A reformed RAE
83. It is generally agreed that there is a future
for the RAE, but not in its current form. We need an RAE with
a lighter touch. In this report we have identified a number
of areas which need addressing, both in the RAE process and in
84. Several submissions to the Committee expressed
the need for less frequent RAEs, and in particular for the next
one to be more than 5 years away. A 7 or 10 year RAE would be
less onerous but it would create problems for new or rising departments.
No ambitious department wishing to improve its research output
should be condemned to a low level of funding for such a period.
If longer intervals were introduced between RAEs there would have
to be a mechanism whereby departments could request a reassessment
before the scheduled assessment date. There is a clearly a trade-off
between a long assessment cycle to reduce the burden on researchers,
and the increased freedom to undertake speculative and long-term
research, and the danger of ossification in the system and the
danger that any new departments would have to wait longer before
QR funding is available to them, which would stifle their development.
Departments should be able to request a reassessment midway through
the cycle to reduce the funding delay for new departments and
those which have invested to increase their research capacity
and quality. Similarly,
HEFCE should be able to select departments to be reassessed if
there were indications that research quality had dropped there.
In her evidence, Margaret Hodge suggested the need to synchronise
the assessment process with the Government's spending cycle.
We recommend that the RAE should take place every six years,
with interim assessment as requested by developing departments
or as considered necessary by HEFCE.
85. The AUT has called for a postponement of the
next RAE. We share many of the AUT's reservations about the process,
but the priority must be to make decisions about future assessment,
make the necessary changes and introduce the necessary checks
and balances. Postponement of a decision could lead to inaction
which is in no-one's interest.
86. We believe that the RAE should continue but
only as a part of a broader higher education research funding
strategy in which its side effects and disadvantages are offset
by other mechanisms. We suggest the following model for discussion.
HEFCE's research budget could be divided into four sections -
(1) Funding excellence.
Top-rated departments would be exempted from the formal research
assessment process if they wish. Instead their Funding Council
income would be based on their project funding from Research Councils,
charities and other sources. Funding levels would need to reflect
the source of funding and the overheads included in that funding.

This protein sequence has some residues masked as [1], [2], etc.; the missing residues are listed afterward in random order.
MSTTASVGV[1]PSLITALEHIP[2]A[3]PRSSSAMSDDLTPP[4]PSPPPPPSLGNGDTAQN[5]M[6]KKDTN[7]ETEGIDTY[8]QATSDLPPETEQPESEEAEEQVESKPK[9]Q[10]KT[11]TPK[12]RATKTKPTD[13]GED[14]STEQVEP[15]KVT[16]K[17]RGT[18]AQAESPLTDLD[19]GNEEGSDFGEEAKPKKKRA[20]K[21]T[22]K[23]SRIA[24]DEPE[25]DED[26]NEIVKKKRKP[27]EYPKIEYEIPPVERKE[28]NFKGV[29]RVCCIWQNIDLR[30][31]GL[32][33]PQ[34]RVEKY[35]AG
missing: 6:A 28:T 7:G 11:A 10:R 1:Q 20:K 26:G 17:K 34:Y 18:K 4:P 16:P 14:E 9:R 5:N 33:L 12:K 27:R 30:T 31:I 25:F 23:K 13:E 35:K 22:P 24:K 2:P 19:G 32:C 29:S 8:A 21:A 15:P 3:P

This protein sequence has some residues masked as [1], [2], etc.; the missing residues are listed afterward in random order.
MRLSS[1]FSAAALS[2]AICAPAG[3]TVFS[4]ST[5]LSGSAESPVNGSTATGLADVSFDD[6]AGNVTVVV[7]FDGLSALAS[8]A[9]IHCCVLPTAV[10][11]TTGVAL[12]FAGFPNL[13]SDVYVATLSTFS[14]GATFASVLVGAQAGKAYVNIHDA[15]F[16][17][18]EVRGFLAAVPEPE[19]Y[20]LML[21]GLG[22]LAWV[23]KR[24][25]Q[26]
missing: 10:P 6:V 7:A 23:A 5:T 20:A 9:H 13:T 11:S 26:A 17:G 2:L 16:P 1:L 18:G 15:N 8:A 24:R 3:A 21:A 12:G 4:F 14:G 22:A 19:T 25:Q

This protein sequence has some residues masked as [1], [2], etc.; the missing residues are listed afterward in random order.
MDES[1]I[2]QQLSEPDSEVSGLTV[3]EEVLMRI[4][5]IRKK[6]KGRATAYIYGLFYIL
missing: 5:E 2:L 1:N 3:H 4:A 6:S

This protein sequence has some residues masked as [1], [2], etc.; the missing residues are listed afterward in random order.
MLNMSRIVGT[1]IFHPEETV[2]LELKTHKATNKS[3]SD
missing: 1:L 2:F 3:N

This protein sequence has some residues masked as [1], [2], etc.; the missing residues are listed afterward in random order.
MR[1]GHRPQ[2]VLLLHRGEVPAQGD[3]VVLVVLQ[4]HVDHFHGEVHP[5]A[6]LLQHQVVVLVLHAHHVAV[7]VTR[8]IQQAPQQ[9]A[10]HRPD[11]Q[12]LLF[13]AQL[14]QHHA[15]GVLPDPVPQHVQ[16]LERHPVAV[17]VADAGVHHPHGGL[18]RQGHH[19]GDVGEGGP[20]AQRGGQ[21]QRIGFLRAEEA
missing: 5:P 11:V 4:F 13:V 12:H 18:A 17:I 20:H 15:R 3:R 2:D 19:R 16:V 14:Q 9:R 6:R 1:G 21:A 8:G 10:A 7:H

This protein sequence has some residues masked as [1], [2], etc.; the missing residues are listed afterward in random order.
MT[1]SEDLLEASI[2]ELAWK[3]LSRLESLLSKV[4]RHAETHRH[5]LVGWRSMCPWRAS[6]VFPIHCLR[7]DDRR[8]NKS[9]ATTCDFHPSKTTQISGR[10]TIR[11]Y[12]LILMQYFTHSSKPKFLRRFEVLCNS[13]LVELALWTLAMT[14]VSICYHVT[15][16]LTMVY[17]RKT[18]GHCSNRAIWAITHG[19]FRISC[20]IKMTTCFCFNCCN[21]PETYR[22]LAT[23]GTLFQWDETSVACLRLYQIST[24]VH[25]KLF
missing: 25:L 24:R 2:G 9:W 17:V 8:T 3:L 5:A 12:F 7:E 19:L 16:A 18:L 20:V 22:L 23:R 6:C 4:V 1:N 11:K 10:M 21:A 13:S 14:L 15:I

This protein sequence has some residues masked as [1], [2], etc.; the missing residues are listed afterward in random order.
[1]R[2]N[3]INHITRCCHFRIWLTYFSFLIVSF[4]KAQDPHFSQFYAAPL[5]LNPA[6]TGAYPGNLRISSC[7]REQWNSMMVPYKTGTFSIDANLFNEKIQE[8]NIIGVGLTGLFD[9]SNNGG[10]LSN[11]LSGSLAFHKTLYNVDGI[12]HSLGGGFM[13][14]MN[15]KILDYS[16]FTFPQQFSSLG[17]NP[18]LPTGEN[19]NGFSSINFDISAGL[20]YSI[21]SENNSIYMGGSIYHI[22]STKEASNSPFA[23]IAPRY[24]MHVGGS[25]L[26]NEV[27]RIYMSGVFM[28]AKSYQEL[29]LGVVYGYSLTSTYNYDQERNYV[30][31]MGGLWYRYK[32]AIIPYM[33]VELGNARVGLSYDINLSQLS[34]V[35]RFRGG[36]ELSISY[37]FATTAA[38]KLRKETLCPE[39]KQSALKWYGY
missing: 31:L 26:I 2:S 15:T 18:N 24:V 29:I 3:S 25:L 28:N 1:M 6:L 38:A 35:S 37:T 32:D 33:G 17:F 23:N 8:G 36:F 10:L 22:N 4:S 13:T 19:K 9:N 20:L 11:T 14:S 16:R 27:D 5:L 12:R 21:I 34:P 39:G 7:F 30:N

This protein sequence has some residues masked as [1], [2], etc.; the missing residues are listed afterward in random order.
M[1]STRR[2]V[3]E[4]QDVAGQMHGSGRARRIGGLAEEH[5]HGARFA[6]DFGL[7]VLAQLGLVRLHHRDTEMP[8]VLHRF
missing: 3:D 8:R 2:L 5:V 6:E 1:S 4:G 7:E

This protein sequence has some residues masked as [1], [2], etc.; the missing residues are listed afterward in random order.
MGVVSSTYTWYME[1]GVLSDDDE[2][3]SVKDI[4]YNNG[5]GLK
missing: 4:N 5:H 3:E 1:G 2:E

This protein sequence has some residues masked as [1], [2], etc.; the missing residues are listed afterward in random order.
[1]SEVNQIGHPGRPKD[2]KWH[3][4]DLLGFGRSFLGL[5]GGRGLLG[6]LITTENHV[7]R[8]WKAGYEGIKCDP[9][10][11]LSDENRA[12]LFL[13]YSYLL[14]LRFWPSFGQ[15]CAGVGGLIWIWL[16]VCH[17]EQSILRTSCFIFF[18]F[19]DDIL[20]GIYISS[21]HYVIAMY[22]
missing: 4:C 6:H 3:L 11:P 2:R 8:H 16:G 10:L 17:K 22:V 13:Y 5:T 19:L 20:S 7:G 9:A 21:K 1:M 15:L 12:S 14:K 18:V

HEFCE might reward the individuals responsible for their department's
(2) Promoting new centres of excellence.
Other departments could continue to take part in a research
assessment process. Funding from the Funding Councils would
then be based on a formula relating research quality and volume
as at present but departments not reaching a minimum standard
of quality would not be funded.
(3) Developing research capacity.
Departments taking part in the research assessment process
could apply for development money through a bidding process and
would be assessed by subject panels based upon the RAE UoAs.
They would be required to enter subsequent RAEs to provide a benchmark
for improvement. Applications would be based on a business plan
which should indicate how they intend to achieve a higher research
(4) Fostering external collaborative
research. This fund would support the indirect costs
of institutions attracting external project funding. (This
would be akin to the GR funding stream which was available until
2001-02.) The amount of money provided to universities from this
fund would be based on universities income from external project
research. Top-rated departments would not be eligible for this
funding since external funding is already taken into account.
87. This model would release top performing departments
from the bureaucracy of the RAE while maintaining the incentive
to maintain or improve standards. It would provide the incentive
for all universities to engage in research and to strive for the
highest standards when doing so. It would allow for both the maintenance
of recognised centres of excellence and also for new groups or
centres to come through and new fields of research to be established.
The bidding system could also be used as a carrot to encourage
good practice in research management, perhaps in relation to matters
such as universities' implementation of the Concordat on research
careers. The fund for developing research capacity could succeed
SRIF, thus departments could bid for infrastructure within a larger
bid for research funding.
88. This model of research funding could operate
within a broader system of higher education funding which provides
incentives for excellence in all areas of universities' activities:
teaching, community and economic involvement as well as research.
The aim should be to produce a coherent funding system, with a
small number of flexible funds.